Providence, RI India Rubber Works Boiler Explosion, Nov 1857
The Boiler Explosion at Providence.
The Providence papers contain full accounts of the boiler explosion in the India Rubber works of NATH. HAYWARD, on Thursday morning. The Journal says:
Such was the force of the explosion that the boiler, weighing some four tons, was thrown out, carrying with it the wall of the building, hitting and cutting off an elm tree nine inches in diameter, and breaking away the side of a house opposite, and not expending its full force against these obstacles, it continued some three hundred feet along the street, and there fell, a part of it red hot when it struck the ground.
The engine had been started about twenty minutes before the explosion. The ashes, and coal, and scalding steam, were blown into all parts of the building, and the whole was almost instantly enveloped in flames. The destruction of the works is complete, and a pile of ruins is all that remains. The counting room, which is separate, was little injured, except by water.
The works consisted of five buildings beside the counting room. They were all connected; the older portions were built of wood and three stories high, and the additions were of brick and stone four or five stories high, covering in all eighteen or twenty thousand feet of land.
There were over two hundred persons employed in the works, more than half of them females. At first it was supposed that the stairs had been separated from the portions of the buildings in which the greater part of the people were at work. A terrible panic ensued, and it was with difficulty that the girls could be restrained from throwing themselves out of the windows. Some of them jumped down upon a shed, and were removed from that by ladders; others went down by the chains used in hoisting goods. In this way some of them sustained trifling injuries, and a few of them were hurt more seriously, but none of them, it is hoped, dangerously.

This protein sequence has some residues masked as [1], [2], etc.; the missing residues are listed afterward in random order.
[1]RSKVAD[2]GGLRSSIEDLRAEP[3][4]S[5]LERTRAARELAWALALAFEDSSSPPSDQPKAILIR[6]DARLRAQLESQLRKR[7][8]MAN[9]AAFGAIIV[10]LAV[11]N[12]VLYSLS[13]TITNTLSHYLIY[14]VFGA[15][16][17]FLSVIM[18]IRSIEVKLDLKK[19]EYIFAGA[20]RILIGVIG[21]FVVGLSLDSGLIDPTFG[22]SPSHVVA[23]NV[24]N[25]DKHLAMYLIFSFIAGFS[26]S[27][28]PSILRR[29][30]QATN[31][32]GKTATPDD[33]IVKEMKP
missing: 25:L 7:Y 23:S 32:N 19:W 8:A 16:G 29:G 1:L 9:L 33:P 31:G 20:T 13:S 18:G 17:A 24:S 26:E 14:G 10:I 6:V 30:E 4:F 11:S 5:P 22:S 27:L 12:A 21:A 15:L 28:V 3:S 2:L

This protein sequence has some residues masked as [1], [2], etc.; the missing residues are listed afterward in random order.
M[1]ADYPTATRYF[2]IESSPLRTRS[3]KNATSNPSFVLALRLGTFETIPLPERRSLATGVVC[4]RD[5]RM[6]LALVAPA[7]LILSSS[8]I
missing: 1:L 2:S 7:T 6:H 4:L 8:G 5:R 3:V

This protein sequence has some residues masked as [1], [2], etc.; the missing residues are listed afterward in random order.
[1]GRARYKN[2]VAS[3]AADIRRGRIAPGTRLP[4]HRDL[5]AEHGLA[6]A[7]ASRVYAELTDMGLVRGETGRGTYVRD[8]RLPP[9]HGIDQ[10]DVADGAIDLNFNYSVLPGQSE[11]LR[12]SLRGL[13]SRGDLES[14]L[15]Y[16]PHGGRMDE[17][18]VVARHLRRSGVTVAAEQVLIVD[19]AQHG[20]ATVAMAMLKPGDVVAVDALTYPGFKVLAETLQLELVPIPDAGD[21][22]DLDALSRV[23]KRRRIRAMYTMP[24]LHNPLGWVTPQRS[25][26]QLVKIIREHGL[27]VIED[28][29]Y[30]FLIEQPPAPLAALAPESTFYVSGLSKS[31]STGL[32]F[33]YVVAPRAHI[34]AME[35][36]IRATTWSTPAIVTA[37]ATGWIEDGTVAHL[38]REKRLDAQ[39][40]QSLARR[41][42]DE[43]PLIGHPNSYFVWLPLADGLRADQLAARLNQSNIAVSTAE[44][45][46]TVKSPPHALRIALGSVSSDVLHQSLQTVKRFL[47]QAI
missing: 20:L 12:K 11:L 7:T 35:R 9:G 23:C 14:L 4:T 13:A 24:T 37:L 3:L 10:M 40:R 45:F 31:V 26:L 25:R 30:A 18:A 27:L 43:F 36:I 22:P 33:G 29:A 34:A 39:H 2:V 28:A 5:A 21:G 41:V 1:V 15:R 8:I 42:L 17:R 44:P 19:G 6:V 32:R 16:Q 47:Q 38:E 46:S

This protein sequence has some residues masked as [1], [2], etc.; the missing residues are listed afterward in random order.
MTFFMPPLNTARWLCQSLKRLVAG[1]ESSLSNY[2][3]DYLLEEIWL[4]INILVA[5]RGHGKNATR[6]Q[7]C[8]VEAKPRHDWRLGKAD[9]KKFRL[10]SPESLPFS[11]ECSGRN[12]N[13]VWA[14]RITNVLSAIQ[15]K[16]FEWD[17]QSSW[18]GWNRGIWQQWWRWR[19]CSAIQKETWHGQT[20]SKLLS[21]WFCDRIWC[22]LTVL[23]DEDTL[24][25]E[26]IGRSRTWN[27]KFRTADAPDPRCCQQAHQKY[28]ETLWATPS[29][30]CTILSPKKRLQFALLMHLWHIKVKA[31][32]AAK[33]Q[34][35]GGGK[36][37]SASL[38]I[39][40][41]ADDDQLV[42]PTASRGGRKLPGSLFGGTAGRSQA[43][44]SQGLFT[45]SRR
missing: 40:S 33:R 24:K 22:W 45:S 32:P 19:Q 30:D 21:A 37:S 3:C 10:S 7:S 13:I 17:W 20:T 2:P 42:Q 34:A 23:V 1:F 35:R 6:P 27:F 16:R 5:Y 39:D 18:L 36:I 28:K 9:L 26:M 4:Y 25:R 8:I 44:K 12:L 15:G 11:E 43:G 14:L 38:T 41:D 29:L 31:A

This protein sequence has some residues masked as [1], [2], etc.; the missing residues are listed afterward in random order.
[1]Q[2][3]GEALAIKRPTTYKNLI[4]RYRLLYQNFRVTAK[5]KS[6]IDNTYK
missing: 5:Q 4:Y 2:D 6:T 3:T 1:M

MR. F. E. EWES, the superintendent of the shoe department, was badly scalded and wounded. At the time of the explosion he was in the room over the boiler room. His first knowledge of the disaster was his finding himself sinking. Presently his downward motion was partially arrested. He was blinded and covered with loose bricks and mortar. Here he supposed that he received his burns and wounds on his face and arms. On his first real consciousness, he found himself on the lower story among the ruins. His escape was almost miraculous.
ELIJAH ORMSBEE, the engineer, was blown out with the boiler. He was covered with brick and rubbish to the depth of eighteen inches. His leg was broken his wrist and face were cut, his back badly scalded; and it is not certain if he will survive all these injuries, but DR. MILLER hopes he will.
DR. HARTSHORN sold the establishment two years ago for $64,000. The land was valued at $17,000. The building and machinery were probably worth about $50,000. There was a large quantity of manufactured and unmanufactured stock on hand, of which it is not possible to get an estimate, as MR. HAYWARD is at his residence in Colchester. It was insured in New York, and perhaps partly in Connecticut. The insurance is stated at $80,000 (could be $60,000). But the exact amount could not be ascertained.
The Hope Iron Foundry, situated next to the works, on Eddy street, was at one time on fire, and only saved by the greatest efforts of the firemen.
The house which the boiler struck was occupied by MICHAEL DRURY and MICHAEL H. McGWINN in the upper story, and by JAMES FAULKNER and MRS. CATHARINE EcELROY in the basement. MRS. FAULKNER was sitting in a rocking chair near the window with her child in her arms when the explosion took place. The boiler passed through the side of the house, and took the rockers from the chair in which MRS. FAULKNER was sitting, who, beside being so roughly unseated, received a few bruises from the splinters and pieces of wood. MR. McGWINN'S mother and sister, who were in the room overhead, had just finished breakfast, and were preparing for washing, when the boiler carried away the whole front side of the room, demolishing the closet, its contents, sink, clock, looking-glass, wash-boiler, teakettle, and chairs, leaving the stove the only whole article in the room. Large cracks were made in the floor, and the building was slightly moved from its foundation. The plastering was shaken down with such force in the lower story as to create quite a bruise on ELLEN HAFFERIN'S face.
The street was covered with the bricks and splinters, all the way from the works to the place where the boiler fell. One little girl was knocked down in the street by falling bricks. Several persons saw the boiler as it flew up the street, and there were some narrow escapes of persons passing.
There seems to be no doubt among experts that the explosion was caused by the water getting out of the boiler, and admission of cold water upon the heated iron. The appearance of the boiler inside, and of the fracture, gives undoubted evidence of this. There were five boilers, three of them only in use, and it is possible that the water connection with the exploded boiler was impeded by sediment.
Philadelphia Press 1857-11-02